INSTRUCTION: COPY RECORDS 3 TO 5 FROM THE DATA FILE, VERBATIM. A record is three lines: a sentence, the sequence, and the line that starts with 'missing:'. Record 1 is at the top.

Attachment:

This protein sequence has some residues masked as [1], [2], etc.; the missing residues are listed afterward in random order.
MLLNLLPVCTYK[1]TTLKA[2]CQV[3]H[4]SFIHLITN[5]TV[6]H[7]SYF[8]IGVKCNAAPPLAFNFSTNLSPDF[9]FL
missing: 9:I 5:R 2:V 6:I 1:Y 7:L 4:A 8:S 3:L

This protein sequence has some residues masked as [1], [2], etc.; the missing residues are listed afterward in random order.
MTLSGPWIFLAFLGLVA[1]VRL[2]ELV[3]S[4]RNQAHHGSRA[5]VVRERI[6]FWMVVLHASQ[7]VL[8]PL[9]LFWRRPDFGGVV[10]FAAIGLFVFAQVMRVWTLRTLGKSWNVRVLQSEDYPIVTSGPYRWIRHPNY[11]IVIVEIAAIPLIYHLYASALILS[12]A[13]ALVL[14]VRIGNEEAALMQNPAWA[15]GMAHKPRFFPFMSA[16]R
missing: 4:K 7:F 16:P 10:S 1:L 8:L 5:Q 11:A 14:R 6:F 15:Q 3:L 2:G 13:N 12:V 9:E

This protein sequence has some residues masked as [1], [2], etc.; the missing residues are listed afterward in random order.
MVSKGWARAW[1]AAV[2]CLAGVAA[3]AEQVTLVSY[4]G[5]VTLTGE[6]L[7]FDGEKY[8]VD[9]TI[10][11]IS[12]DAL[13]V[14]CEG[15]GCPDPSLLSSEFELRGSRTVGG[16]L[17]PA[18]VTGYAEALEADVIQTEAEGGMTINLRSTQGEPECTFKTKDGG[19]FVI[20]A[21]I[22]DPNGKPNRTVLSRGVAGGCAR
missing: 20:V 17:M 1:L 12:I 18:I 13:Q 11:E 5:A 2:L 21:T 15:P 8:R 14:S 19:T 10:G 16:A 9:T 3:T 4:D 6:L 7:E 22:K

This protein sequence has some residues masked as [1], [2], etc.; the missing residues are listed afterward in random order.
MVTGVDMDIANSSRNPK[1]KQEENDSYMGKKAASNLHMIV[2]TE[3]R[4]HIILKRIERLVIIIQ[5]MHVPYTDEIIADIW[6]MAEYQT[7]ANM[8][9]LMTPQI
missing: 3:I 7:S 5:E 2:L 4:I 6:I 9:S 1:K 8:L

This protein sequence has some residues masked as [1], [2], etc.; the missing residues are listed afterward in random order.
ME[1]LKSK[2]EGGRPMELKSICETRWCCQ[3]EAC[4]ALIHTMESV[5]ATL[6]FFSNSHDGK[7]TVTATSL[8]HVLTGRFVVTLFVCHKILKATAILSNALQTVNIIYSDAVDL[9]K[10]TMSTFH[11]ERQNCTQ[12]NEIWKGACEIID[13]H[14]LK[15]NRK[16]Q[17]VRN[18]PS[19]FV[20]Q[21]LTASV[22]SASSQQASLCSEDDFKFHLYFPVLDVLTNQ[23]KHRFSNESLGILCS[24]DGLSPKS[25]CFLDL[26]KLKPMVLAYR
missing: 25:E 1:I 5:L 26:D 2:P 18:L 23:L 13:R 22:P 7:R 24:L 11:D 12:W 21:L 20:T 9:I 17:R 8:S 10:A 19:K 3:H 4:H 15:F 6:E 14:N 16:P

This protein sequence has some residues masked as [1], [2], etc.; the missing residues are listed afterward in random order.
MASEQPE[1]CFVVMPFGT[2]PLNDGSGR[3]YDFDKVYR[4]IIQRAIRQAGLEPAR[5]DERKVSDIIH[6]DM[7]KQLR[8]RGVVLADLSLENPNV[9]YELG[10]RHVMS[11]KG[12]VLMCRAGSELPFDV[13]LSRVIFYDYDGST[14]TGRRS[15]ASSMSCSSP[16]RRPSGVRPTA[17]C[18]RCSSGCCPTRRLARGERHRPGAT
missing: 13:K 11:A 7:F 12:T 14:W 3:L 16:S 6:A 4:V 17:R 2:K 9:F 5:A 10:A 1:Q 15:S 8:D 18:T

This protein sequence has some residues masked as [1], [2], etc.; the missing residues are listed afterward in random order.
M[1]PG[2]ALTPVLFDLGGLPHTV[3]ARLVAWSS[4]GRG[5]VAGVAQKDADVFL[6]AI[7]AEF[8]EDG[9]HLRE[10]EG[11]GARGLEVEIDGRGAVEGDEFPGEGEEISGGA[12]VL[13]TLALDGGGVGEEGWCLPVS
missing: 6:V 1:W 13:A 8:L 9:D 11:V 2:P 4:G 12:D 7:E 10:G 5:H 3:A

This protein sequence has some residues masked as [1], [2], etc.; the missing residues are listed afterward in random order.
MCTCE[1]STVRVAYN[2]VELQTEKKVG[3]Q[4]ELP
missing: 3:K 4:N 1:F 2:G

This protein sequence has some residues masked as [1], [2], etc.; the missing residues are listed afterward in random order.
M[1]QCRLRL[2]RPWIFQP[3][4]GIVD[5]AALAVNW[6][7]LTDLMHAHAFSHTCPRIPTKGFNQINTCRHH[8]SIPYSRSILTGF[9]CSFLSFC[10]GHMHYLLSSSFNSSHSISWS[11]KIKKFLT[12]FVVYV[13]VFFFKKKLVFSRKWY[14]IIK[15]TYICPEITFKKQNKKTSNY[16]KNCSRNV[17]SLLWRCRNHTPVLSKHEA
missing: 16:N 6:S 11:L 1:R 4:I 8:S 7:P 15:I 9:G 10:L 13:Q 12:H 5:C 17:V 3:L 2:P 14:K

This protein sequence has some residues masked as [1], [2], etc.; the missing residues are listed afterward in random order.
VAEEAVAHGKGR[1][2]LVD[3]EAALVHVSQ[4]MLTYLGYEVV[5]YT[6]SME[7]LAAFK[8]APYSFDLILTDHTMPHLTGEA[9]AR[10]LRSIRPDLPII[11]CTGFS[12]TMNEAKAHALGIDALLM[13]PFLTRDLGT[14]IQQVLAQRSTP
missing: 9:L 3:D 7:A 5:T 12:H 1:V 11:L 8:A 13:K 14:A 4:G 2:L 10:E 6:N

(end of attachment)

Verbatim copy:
This protein sequence has some residues masked as [1], [2], etc.; the missing residues are listed afterward in random order.
MVSKGWARAW[1]AAV[2]CLAGVAA[3]AEQVTLVSY[4]G[5]VTLTGE[6]L[7]FDGEKY[8]VD[9]TI[10][11]IS[12]DAL[13]V[14]CEG[15]GCPDPSLLSSEFELRGSRTVGG[16]L[17]PA[18]VTGYAEALEADVIQTEAEGGMTINLRSTQGEPECTFKTKDGG[19]FVI[20]A[21]I[22]DPNGKPNRTVLSRGVAGGCAR
missing: 20:V 17:M 1:L 12:I 18:I 13:Q 11:E 5:A 2:L 21:T 15:P 8:R 14:S 19:T 10:G 16:A 9:T 3:T 4:D 6:L 7:E 22:K

This protein sequence has some residues masked as [1], [2], etc.; the missing residues are listed afterward in random order.
MVTGVDMDIANSSRNPK[1]KQEENDSYMGKKAASNLHMIV[2]TE[3]R[4]HIILKRIERLVIIIQ[5]MHVPYTDEIIADIW[6]MAEYQT[7]ANM[8][9]LMTPQI
missing: 3:I 7:S 5:E 2:L 4:I 6:I 9:S 1:K 8:L

This protein sequence has some residues masked as [1], [2], etc.; the missing residues are listed afterward in random order.
ME[1]LKSK[2]EGGRPMELKSICETRWCCQ[3]EAC[4]ALIHTMESV[5]ATL[6]FFSNSHDGK[7]TVTATSL[8]HVLTGRFVVTLFVCHKILKATAILSNALQTVNIIYSDAVDL[9]K[10]TMSTFH[11]ERQNCTQ[12]NEIWKGACEIID[13]H[14]LK[15]NRK[16]Q[17]VRN[18]PS[19]FV[20]Q[21]LTASV[22]SASSQQASLCSEDDFKFHLYFPVLDVLTNQ[23]KHRFSNESLGILCS[24]DGLSPKS[25]CFLDL[26]KLKPMVLAYR
missing: 25:E 1:I 5:L 26:D 2:P 18:L 23:L 13:R 22:P 7:R 24:L 11:D 12:W 21:L 20:T 9:I 17:R 8:S 10:A 19:K 3:H 4:H 15:F 6:E 14:N 16:P